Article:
by Rose Paul, Board President
A lot has happened since our annual meeting vote in August to pursue purchase of Plainfield Hardware. Plainfield Co-op made a formal offer to Gaye and Rich Christiansen in late November to purchase Plainfield Hardware and General Store. After much deliberation, Gaye and Rich decided in late December that they would like to sell their store to the Co-op.
In the meantime, the Co-op Board has written grant applications, secured some grant-funded consulting help, spoken with a handful of Co-op volunteers who offered assistance, and met with two lending institutions who (unofficially) seem willing to lend us funding to make the big move. A pre-application for a potentially large grant is due January 19 and we are working to get that submitted.
In December the Co-op’s relocation project made the annual top ten list of regional priority projects for 2024 as determined by the Central Vermont Economic Development Corporation (https://www.centralvermont.org/regional-project-priority-list). The CVEDC describes the top ten projects as “community-driven, transformative projects that could bring great change to our region”.
There is a lot of work ahead of us. The Co-op will fund this project with a mix of bank loans, member loans, and grants. We will launch a fundraising campaign this winter and we hope that Co-op members and interested community members will step up with pledges for loans as well as outright donations. We’ll likely close on the purchase (closing date is under discussion) using a bank loan, and then work to quickly reduce the size of the loan as grant funding and member financing come through. Our target numbers for community fundraising will be refined as we work out the details of project costs, then we’ll share our fundraising goal publicly and widely.
This is my first time serving as Co-op Board president. I recently attended a webinar on rural co-op governance presented by the Neighboring Food Co-op Association. They emphasized the three principles of co-op governance (as compared with standard business models): co-ops are people-centered, jointly owned and controlled by their members, and democratically governed. If we succeed in making the big move to Plainfield Hardware, it will be because our members decided this was for the best, and many people will have generously contributed to make it happen.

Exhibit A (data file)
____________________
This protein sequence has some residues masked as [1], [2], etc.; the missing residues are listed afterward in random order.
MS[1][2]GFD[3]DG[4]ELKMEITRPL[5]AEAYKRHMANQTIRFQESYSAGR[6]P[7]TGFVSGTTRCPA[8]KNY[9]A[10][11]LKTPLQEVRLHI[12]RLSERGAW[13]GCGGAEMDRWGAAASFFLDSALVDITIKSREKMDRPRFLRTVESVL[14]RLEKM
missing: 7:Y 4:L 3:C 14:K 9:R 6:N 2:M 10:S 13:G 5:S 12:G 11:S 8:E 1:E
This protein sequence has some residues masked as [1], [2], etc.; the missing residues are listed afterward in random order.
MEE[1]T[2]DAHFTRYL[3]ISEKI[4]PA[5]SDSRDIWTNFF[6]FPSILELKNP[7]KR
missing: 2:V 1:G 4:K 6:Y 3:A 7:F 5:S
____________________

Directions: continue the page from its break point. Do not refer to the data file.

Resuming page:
The leanest financial months for the Co-op are January, February and March. As Co-Manager Jezebel Crow says in her letter to the editor, if everyone reading this newsletter would purchase just $10 more per week from the Co-op, we could close the gap in our 2023 end-of-year shortfall and get current with our vendors, Then we would head into our big move in a stronger financial position. Please consider making this a New Year’s resolution!
I want to thank our hard-working staff for bringing us through the holidays with thoughtful curating of our product offerings and good cheer to our shoppers. I’m also grateful to the members of our Building, Membership, Marketing and Newsletter committees who take a 360-degree view of our Co-op to help it thrive.
Together we can keep our Co-op strong, so please patronize the store during the slower winter months.
Editor’s note: More next steps in the moving process were outlined in Rose’s report, “So You Wanna Buy a Hardware Store?,” published in the Fall 2023 newsletter.